Volume One, Chapter Two:
On the Sublime Sincerity of the Eminent Physician
1) Zhāng Zhàn said: “The reason why the methods in the classics are so difficult to grasp in their essence is that they come from such a lofty origin.”
2) Nowadays, there are diseases that are identical on the inside but different on the outside, as well as diseases that are different on the inside but identical on the outside. Therefore, abundance or emptiness in the five zàng and six fǔ organs and the free flow or blockage of blood in the vessels and of yíng provisioning and wèi defense is certainly not something that can be observed [merely] by eyes and ears. They must first be examined by diagnosing signs:
3) At [the three positions of pulse diagnosis] cùnkǒu (inch opening), guān (bar), and chǐ (cubit), for the presence of disorder in terms of a floating or sunken, string-like or tight [pulse]; in the flow at the shù transport points, for differences in whether it is high or low, shallow or deep; and in the flesh, sinews, and bones, for differences in whether they are thick or thin, hard or soft.
4) Only those who apply their heart with sublime subtlety can even begin to talk about this!
1) Nowadays, however, people pursue matters of utmost sublimity and utmost subtlety with minds of utmost coarseness and utmost shallowness. Is this not dangerous indeed?
2) To add to what is already overabundant or to take away from what is already empty, to penetrate further into what is already flowing freely or to impact what is already obstructed, to cool what is already cold or to warm what is already hot, this is only doubling the disorder. And looking at these patients’ life, I see their death!
3) Therefore, the difficulty and sublimity of the technical skills required for the methods of medicine and for divination by means of tortoise shell or yarrow stalks is not something that we receive from the spirits. So how do we grasp their obscure subtleties?
1) There are fools in the world who study the methods [of medicine] for three years, and it is said [of them] that there is not a single disease under heaven that they are able to treat. Only after treating disease for three years do they finally become aware that there is not a single method under heaven that they are able to use.
2) For this reason, students must comprehensively acquaint themselves to the greatest extent with the origins of medicine, tirelessly refining their understanding with diligence.
3) They may not recklessly repeat rumors and then claim that this is all there is to the Dào of Medicine! Deep indeed is their self-delusion!
1) In all cases, when you treat disease as an eminent physician, you must quiet your shén and fix your intention, you must be free of wants and desires, and you must first develop a heart full of great compassion and empathy. You must pledge your desire to rescue all sentient beings indiscriminately from their suffering.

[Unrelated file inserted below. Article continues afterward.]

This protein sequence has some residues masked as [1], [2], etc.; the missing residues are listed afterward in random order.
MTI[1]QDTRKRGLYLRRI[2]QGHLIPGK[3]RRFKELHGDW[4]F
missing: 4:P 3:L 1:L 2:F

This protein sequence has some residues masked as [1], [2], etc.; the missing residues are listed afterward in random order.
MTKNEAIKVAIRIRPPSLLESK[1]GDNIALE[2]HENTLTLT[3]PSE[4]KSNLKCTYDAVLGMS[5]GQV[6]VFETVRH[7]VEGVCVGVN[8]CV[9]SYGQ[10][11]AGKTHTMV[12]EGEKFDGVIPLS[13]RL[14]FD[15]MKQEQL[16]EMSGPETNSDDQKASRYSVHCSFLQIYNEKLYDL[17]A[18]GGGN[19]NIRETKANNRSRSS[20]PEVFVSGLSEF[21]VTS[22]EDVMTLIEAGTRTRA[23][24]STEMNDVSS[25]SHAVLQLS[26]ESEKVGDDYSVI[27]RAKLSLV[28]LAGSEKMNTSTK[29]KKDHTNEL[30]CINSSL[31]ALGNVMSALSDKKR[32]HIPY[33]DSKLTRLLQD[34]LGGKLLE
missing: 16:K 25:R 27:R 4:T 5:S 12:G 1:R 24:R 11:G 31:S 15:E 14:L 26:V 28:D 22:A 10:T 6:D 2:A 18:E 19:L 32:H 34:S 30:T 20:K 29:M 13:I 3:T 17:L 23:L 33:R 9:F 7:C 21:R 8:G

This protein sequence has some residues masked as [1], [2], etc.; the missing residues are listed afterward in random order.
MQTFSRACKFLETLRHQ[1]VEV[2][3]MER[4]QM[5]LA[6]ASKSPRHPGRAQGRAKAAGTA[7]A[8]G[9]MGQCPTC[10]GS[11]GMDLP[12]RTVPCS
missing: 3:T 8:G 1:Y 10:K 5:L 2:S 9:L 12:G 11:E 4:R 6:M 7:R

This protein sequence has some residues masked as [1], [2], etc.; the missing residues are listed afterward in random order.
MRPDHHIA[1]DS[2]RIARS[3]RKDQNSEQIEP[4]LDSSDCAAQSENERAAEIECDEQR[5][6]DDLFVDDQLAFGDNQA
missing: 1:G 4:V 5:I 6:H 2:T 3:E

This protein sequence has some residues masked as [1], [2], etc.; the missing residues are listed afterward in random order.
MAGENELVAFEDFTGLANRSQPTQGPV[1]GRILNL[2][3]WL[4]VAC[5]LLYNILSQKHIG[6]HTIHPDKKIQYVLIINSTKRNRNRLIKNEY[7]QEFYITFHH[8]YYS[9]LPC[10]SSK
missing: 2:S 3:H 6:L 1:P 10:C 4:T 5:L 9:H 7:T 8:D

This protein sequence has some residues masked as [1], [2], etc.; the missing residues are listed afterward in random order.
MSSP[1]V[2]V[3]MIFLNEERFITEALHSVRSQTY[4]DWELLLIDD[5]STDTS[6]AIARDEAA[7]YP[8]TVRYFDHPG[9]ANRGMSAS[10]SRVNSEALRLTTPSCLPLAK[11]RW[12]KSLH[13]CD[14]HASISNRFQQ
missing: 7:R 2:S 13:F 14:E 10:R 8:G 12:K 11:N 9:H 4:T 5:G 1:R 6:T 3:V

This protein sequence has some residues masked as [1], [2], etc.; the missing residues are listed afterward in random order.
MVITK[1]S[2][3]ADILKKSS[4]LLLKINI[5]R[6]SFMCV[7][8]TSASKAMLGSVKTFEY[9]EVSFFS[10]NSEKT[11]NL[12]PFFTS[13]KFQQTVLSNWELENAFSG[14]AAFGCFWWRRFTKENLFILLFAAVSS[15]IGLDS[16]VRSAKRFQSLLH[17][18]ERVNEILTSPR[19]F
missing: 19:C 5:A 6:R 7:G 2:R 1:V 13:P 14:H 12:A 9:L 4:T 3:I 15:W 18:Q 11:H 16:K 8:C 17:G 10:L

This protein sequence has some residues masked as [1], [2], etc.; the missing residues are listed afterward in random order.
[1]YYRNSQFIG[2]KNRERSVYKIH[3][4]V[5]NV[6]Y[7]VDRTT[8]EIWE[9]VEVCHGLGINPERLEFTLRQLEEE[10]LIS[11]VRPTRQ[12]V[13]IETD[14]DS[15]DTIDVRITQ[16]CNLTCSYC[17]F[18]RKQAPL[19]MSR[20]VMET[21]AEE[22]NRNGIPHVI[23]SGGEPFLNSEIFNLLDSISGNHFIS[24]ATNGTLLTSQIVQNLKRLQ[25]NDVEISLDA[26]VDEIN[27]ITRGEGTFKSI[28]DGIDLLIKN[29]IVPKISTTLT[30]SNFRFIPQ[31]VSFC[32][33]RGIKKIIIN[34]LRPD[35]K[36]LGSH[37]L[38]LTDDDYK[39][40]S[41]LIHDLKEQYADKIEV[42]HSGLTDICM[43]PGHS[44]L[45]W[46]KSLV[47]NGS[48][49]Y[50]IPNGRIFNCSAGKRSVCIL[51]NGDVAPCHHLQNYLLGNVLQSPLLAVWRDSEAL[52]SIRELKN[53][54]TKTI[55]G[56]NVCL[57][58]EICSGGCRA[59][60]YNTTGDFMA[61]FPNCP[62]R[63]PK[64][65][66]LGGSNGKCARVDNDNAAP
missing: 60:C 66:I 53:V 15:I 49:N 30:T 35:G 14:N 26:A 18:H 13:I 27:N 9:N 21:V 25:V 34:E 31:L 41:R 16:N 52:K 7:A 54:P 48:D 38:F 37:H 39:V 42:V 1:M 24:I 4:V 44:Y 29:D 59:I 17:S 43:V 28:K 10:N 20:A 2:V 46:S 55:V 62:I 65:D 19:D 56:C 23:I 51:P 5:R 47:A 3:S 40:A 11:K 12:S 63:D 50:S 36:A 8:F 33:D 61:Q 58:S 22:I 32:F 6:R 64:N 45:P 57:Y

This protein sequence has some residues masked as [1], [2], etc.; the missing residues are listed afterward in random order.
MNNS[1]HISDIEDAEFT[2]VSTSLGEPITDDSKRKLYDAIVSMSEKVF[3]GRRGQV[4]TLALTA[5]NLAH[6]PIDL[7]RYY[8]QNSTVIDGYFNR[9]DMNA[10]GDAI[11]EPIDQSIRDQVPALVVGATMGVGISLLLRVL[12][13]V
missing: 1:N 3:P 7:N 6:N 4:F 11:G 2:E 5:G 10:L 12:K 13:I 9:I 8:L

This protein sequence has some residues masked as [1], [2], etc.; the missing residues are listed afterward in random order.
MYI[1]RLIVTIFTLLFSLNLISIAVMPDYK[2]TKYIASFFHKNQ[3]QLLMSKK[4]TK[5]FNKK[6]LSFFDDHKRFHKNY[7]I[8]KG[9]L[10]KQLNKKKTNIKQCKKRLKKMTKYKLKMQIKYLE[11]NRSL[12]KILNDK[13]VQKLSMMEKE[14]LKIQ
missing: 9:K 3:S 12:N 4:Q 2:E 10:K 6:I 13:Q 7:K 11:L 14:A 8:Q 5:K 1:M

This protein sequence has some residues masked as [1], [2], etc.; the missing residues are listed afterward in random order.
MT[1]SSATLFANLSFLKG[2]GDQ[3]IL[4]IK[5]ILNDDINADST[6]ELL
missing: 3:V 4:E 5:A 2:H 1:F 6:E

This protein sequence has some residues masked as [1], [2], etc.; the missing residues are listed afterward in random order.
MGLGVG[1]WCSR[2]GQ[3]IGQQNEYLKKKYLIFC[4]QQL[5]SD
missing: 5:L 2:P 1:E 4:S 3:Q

2) If someone facing disease or disaster comes to you seeking relief, you may not inquire whether the person is nobility or low class or poor or wealthy, [or consider their] old age or youth, beauty or ugliness, or whether you detest or like them or whether they are your friend, whether they are Chinese or barbarian, a fool or a sage. You must treat all of them exactly the same as if they were your closest relatives.
3) Neither must you look to the front while turning around to cover your back, worry about your personal fortune or misfortune, and guard and cherish your own life.
4) When seeing the suffering and grief of others, you must act as if it were your own and open your heart deeply to their misery. You must not avoid dangerous mountains with rugged cliffs, any time of day or night, the cold of winter or heat of summer, hunger or thirst, fatigue and exhaustion. You must focus your heart on attending to their rescue and must not have a heart of hard labor or outward appearances.
5) Acting like this, you can serve as eminent physician for the masses; acting against this, you are a horrid thief to all sentient beings.
1) From ancient times, when the famous sages treated illness, they frequently used life to rescue those in critical danger. Even though it is said that we should treat animals as humble and humans as noble, when it comes to loving life, humans and animals are the same. Regarding [the practice of] injuring another to benefit oneself, all things suffer identically in their feelings. Isn’t this even more true for humans?
2) To kill life in order to save life, this takes you even further away from life.
3) As for the methods that I am putting forth at the present time, the reason why they do not use living things as medicine is derived directly from this.
4) Things like horseflies and leeches, which are available in the market after they are already dead before you use them, are not affected by this rule.
5) With regard only to the substance of chicken eggs, as long as their content is still mixed and has not yet separated [into a distinguishable chick fetus], in occasions of extreme emergencies, when there is no alternative, use them with restraint. If you can avoid using them, this constitutes great wisdom but is something that may be unobtainable.